What You Don’t Know About Marketing for Law Firms Can Kill You
This past week I met the leader of a law firm that is on life support. His firm is literally hanging on by the thinnest of threads. This guy is hoping that they will land a big client “within the next few weeks” to help him make payroll.
He called me to “pick my brain” on law firm marketing. He wanted me to show him the magic beans he could plant that would help him grow his revenue overnight. He asked about pay per click advertising, newspaper ads, handing out flyers at flea markets, etc.
Unfortunately for this guy (and the 40 employees of his law firm) it is too late.
He can do all that stuff and some stuff he didn’t mention but even if he gets 20 new clients he will be in the same predicament within the next six months. Why?
Because there is nothing that makes his law firm different from any other law firm in his area. Clients have no compelling reason to work with him. He is the same as everyone else. There is no law firm marketing trick that can fix that overnight. It takes time and it takes some careful planning.
The one question I ask every new client before I decide if I work with them is the question this guy can’t answer:
Why would someone choose your law firm over everyone else who does what you do?
Ultimately your clients decide if your answer is correct…and they vote with their wallets.
Your Law Firm is Leaking
Each and every month you lose influence over your clients. Each month some of the people who have paid you the highest fees or done the most work with you become less and less interested in you. Each month your stellar reputation fades a little more in the minds of the folks who refer you new clients And most people are probably not doing anything about it.
Because most people are lazy.
You lose 10% of your influence with your clients, prospects and referral sources for every 30 days you do not have contact with them.
This means ten months from now, the great client you had lunch with today will have forgotten all about you. It means the doctor who sent you that great referral last week will have a hard time remembering what you do for a living. It means the business owner you met at the networking event yesterday will not recognize you if you hit him with your car next spring.
So what is the solution?
The answer is to start communicating with these people. Each month you should have some kind of communication with your clients, prospective clients and referral sources. This communication can be a newsletter, it can be a card or it can be a phone call or an email. It really doesn’t matter how you interact with them. You simply want to remind them that you are here and ready to help them and the people they know.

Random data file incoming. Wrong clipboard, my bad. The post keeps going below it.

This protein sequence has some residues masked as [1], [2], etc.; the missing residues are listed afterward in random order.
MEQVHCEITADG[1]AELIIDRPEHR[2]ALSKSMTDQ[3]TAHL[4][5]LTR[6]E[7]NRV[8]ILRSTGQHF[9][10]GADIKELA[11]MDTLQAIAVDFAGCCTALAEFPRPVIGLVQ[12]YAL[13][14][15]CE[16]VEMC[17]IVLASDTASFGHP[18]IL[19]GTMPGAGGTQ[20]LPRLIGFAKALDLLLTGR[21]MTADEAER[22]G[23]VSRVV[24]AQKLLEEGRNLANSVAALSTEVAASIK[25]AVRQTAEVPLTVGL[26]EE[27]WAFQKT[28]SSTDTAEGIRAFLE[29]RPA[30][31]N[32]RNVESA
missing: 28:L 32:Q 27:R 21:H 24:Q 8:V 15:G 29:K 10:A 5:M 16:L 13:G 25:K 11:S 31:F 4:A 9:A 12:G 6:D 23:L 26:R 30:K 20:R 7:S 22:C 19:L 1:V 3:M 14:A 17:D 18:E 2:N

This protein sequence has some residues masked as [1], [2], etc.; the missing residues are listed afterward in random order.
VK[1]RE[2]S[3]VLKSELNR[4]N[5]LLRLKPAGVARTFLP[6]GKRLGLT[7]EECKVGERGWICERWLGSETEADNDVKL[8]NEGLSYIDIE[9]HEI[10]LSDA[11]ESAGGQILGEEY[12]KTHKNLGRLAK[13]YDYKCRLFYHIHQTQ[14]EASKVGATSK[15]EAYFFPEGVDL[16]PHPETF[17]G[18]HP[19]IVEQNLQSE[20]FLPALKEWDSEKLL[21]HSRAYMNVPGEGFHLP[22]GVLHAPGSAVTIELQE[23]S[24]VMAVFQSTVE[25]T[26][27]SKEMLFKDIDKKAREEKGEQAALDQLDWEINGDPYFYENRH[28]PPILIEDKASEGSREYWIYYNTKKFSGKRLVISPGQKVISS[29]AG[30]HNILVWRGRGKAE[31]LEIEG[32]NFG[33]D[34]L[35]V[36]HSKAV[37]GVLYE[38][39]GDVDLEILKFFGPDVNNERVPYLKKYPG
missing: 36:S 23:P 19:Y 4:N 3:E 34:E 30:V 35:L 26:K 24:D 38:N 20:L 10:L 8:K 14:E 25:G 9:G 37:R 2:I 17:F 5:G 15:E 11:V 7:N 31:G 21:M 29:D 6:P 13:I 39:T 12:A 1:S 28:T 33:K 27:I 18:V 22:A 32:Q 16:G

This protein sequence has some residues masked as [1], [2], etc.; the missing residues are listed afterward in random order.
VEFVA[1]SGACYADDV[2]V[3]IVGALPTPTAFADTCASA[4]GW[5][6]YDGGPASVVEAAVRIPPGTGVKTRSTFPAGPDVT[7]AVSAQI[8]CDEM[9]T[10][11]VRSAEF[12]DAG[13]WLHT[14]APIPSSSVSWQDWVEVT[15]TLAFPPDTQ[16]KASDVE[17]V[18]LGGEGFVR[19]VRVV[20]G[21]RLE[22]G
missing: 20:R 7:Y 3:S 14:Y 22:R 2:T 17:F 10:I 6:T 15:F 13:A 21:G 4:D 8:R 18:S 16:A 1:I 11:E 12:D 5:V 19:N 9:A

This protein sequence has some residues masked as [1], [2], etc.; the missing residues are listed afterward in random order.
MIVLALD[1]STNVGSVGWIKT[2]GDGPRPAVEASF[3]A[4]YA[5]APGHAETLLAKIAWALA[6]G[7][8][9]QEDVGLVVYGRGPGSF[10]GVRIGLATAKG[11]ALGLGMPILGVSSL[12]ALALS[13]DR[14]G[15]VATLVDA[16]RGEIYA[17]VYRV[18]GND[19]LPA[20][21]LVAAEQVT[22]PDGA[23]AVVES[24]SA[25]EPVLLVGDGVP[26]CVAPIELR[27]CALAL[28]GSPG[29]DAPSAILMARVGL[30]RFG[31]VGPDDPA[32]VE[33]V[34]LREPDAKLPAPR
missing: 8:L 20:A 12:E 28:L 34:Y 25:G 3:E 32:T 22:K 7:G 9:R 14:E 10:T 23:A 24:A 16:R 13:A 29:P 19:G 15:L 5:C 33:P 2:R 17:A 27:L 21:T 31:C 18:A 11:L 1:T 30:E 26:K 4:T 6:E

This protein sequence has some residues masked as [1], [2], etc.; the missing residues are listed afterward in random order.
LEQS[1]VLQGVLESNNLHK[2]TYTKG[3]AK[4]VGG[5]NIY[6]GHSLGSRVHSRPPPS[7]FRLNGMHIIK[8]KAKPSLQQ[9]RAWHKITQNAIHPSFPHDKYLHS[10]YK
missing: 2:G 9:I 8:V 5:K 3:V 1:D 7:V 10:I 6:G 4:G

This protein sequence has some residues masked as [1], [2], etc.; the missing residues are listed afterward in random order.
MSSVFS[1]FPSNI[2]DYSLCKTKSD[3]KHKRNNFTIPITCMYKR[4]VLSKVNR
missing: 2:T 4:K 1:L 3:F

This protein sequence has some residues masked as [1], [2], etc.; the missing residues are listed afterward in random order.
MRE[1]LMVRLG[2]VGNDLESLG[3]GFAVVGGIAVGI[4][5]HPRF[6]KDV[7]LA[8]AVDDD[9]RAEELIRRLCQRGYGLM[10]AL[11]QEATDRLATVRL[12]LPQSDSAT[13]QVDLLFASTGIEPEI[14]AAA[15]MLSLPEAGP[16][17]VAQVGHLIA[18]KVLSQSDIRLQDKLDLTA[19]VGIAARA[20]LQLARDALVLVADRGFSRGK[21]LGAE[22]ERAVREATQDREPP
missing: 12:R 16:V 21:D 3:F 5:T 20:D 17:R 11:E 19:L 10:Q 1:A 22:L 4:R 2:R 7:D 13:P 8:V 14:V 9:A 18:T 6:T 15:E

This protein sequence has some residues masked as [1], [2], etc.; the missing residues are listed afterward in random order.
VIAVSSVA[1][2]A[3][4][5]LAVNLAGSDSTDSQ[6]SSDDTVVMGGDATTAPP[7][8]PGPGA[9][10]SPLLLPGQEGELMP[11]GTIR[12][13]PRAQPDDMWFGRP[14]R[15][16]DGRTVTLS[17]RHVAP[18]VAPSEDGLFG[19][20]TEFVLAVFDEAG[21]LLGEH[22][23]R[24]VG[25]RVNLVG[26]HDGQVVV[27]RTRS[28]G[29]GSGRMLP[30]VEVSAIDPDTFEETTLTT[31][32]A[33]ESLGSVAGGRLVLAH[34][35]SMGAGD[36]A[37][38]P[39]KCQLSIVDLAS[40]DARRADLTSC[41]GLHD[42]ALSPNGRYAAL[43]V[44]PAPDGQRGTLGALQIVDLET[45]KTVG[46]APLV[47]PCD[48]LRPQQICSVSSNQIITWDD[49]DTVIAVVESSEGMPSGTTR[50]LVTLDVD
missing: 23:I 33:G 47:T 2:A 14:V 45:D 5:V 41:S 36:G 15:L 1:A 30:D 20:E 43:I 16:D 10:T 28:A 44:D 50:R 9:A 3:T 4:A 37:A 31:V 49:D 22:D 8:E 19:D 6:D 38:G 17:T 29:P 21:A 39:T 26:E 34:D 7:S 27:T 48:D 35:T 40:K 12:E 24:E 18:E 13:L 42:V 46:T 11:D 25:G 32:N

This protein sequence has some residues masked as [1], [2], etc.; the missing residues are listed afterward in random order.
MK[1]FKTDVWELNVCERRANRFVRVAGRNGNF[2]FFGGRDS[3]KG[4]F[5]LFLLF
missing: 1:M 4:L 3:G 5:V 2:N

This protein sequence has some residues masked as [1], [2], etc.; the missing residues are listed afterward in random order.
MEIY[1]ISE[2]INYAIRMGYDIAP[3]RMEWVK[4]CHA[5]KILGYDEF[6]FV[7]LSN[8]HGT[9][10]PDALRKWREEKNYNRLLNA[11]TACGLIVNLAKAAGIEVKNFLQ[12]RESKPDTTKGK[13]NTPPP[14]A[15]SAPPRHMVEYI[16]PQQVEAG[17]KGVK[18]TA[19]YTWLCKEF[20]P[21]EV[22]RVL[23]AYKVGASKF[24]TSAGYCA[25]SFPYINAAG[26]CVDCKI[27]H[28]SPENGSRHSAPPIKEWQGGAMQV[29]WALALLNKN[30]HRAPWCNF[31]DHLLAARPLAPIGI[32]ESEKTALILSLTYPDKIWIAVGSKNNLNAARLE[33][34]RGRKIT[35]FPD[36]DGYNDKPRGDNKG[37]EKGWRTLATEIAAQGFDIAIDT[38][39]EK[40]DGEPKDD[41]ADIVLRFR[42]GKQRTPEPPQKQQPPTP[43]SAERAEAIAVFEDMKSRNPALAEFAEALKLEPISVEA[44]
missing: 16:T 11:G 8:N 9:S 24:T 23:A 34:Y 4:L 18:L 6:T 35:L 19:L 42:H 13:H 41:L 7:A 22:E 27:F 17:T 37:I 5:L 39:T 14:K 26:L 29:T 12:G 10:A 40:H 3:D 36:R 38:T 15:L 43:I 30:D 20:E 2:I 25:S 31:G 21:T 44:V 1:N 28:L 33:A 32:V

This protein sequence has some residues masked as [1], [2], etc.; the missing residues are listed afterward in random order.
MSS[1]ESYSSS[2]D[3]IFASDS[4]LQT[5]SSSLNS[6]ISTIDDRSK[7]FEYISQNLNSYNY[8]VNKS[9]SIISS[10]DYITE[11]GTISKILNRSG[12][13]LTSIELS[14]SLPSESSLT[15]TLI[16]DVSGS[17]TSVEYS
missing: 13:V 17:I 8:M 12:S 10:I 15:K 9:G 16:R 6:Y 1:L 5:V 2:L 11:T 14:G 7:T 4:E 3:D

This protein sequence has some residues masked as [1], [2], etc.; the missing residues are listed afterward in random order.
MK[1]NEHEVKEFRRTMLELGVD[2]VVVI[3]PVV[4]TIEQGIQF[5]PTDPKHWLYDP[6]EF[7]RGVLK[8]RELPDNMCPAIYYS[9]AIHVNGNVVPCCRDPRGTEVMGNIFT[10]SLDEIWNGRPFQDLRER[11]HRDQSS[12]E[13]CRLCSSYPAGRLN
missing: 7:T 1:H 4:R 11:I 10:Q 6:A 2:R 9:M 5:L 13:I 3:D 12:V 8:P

Some people will say: “I don’t have the money!”
Do you have a real business or are you just playing around? You need to invest money in your client acquisition efforts in order to develop a real business (a law firm is a business by the way).
It costs less than a dollar to purchase and mail a greeting card each month. It costs about $2 to send out a printed newsletter (in small quantity). Email is practically free – just type and hit send.
But some people will need to be convinced. Here’s how the math works:
You mail 1000 newsletters at $2 each (the cost for printing and mailing). You mail 1000 greeting cards at $1 each. You type and send 1000 emails to the people within your database (only to those from whom you have received permission). You do these three things every month. That is a total monthly expense of $3000.
Let’s say it takes you three months to see any business from these efforts. So you have spent $9,000 in keeping up with the most valuable 1000 people in your database.
On the first day of the fourth month you get a client as a direct result of these efforts. This client is your average client. And your average client pays you $10,000 in fees.
Was your investment worth it?
Will you get more than one client from these efforts?
Most likely. There is a cumulative effect to this kind of system. After about six months you will start to see more and more interest in your services. It takes some people a little longer to absorb the information and react.
Will you get more clients by doing this compared to doing nothing?
What are you waiting for?
If you need a kick in the rear end and want some help in setting up this type of system, give me a call. 1.888.692.5531
Even a Small Law Firm Has a Brand
Branding is the relationship between the legal services you provide and your clients. Yes, you read that right. Believe it or not, all consumers have relationships with brands. Think of your favorite soft-drink, restaurant, or anything you use that you paid money for. Like all consumers, you have emotions, memories, and ideas that spring to mind when you think of that special product. These emotions, memories and ideas create a connection between you and the product. This connection is actually being managed by the company that markets the product. This is called branding. The legal services you offer are your product and your potential clients will view you, your firm, and your services as a brand.